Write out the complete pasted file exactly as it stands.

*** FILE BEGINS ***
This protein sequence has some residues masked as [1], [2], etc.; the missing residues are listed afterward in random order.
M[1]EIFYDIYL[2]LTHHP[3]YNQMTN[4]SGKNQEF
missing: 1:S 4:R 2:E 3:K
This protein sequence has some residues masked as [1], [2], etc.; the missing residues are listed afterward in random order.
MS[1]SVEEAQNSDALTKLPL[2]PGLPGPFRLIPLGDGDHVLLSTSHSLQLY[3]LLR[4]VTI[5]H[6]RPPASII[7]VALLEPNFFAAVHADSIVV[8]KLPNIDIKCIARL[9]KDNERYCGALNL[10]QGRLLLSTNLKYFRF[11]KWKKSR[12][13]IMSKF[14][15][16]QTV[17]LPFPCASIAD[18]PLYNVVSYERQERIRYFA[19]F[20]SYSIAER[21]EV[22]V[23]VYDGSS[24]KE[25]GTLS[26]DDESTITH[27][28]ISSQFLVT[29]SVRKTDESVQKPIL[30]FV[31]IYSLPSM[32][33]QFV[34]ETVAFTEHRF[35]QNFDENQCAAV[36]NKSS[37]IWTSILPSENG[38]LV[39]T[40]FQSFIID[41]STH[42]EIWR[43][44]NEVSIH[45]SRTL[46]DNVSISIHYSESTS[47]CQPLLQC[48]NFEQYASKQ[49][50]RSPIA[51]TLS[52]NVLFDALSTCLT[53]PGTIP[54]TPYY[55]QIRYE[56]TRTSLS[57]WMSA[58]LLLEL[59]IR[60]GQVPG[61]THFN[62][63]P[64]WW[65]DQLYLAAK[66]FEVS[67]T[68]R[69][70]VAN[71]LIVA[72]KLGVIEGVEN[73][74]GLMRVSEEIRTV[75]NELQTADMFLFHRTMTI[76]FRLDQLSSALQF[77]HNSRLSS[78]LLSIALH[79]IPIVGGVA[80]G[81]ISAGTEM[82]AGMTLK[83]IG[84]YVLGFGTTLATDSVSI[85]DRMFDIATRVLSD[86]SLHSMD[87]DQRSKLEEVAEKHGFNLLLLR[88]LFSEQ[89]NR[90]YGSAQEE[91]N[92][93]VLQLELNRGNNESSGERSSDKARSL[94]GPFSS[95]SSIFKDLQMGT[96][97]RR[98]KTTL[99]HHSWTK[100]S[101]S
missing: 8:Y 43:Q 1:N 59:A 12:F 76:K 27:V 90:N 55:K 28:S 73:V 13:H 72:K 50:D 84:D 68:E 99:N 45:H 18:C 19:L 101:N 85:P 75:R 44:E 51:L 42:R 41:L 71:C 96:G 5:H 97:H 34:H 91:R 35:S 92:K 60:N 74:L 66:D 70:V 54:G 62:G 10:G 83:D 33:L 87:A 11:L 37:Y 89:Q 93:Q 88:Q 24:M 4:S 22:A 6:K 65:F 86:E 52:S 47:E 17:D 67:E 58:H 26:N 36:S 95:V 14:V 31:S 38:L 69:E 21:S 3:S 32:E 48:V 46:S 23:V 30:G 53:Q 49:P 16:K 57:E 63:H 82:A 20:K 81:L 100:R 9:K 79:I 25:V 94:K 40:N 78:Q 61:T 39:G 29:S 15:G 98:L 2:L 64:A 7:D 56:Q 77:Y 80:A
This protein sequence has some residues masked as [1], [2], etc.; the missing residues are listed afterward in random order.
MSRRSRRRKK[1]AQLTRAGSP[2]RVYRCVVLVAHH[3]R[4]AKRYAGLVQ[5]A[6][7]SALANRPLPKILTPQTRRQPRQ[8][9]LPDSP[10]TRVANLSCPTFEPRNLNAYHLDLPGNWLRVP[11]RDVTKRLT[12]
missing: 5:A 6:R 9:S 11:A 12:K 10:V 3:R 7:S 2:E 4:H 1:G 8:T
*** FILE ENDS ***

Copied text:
This protein sequence has some residues masked as [1], [2], etc.; the missing residues are listed afterward in random order.
M[1]EIFYDIYL[2]LTHHP[3]YNQMTN[4]SGKNQEF
missing: 1:S 4:R 2:E 3:K
This protein sequence has some residues masked as [1], [2], etc.; the missing residues are listed afterward in random order.
MS[1]SVEEAQNSDALTKLPL[2]PGLPGPFRLIPLGDGDHVLLSTSHSLQLY[3]LLR[4]VTI[5]H[6]RPPASII[7]VALLEPNFFAAVHADSIVV[8]KLPNIDIKCIARL[9]KDNERYCGALNL[10]QGRLLLSTNLKYFRF[11]KWKKSR[12][13]IMSKF[14][15][16]QTV[17]LPFPCASIAD[18]PLYNVVSYERQERIRYFA[19]F[20]SYSIAER[21]EV[22]V[23]VYDGSS[24]KE[25]GTLS[26]DDESTITH[27][28]ISSQFLVT[29]SVRKTDESVQKPIL[30]FV[31]IYSLPSM[32][33]QFV[34]ETVAFTEHRF[35]QNFDENQCAAV[36]NKSS[37]IWTSILPSENG[38]LV[39]T[40]FQSFIID[41]STH[42]EIWR[43][44]NEVSIH[45]SRTL[46]DNVSISIHYSESTS[47]CQPLLQC[48]NFEQYASKQ[49][50]RSPIA[51]TLS[52]NVLFDALSTCLT[53]PGTIP[54]TPYY[55]QIRYE[56]TRTSLS[57]WMSA[58]LLLEL[59]IR[60]GQVPG[61]THFN[62][63]P[64]WW[65]DQLYLAAK[66]FEVS[67]T[68]R[69][70]VAN[71]LIVA[72]KLGVIEGVEN[73][74]GLMRVSEEIRTV[75]NELQTADMFLFHRTMTI[76]FRLDQLSSALQF[77]HNSRLSS[78]LLSIALH[79]IPIVGGVA[80]G[81]ISAGTEM[82]AGMTLK[83]IG[84]YVLGFGTTLATDSVSI[85]DRMFDIATRVLSD[86]SLHSMD[87]DQRSKLEEVAEKHGFNLLLLR[88]LFSEQ[89]NR[90]YGSAQEE[91]N[92][93]VLQLELNRGNNESSGERSSDKARSL[94]GPFSS[95]SSIFKDLQMGT[96][97]RR[98]KTTL[99]HHSWTK[100]S[101]S
missing: 8:Y 43:Q 1:N 59:A 12:F 76:K 27:V 90:N 55:K 28:S 73:V 13:H 72:K 50:D 84:D 68:E 99:N 45:H 18:C 19:L 101:N 85:P 75:R 44:E 51:L 42:R 41:L 71:C 96:G 5:H 97:H 34:H 91:R 35:S 92:K 60:N 74:L 66:D 70:V 54:G 62:G 10:G 83:D 33:L 87:A 11:L 37:Y 89:Q 93:Q 88:Q 24:M 4:S 22:A 6:K 65:F 86:E 52:S 47:E 17:D 67:E 58:H 26:N 36:S 95:V 14:V 31:S 38:L 69:E 21:S 3:S 32:E 48:V 46:S 23:V 30:G 53:Q 49:P 16:K 57:E 63:H 82:A 20:K 81:L 100:R 9:K 79:I 25:V 94:K 40:N 78:Q 61:T 39:G 29:S 15:G 98:L 2:L 64:A 7:D 56:Q 77:Y 80:A
This protein sequence has some residues masked as [1], [2], etc.; the missing residues are listed afterward in random order.
MSRRSRRRKK[1]AQLTRAGSP[2]RVYRCVVLVAHH[3]R[4]AKRYAGLVQ[5]A[6][7]SALANRPLPKILTPQTRRQPRQ[8][9]LPDSP[10]TRVANLSCPTFEPRNLNAYHLDLPGNWLRVP[11]RDVTKRLT[12]
missing: 5:A 6:R 9:S 11:A 12:K 10:V 3:R 7:S 2:E 4:H 1:G 8:T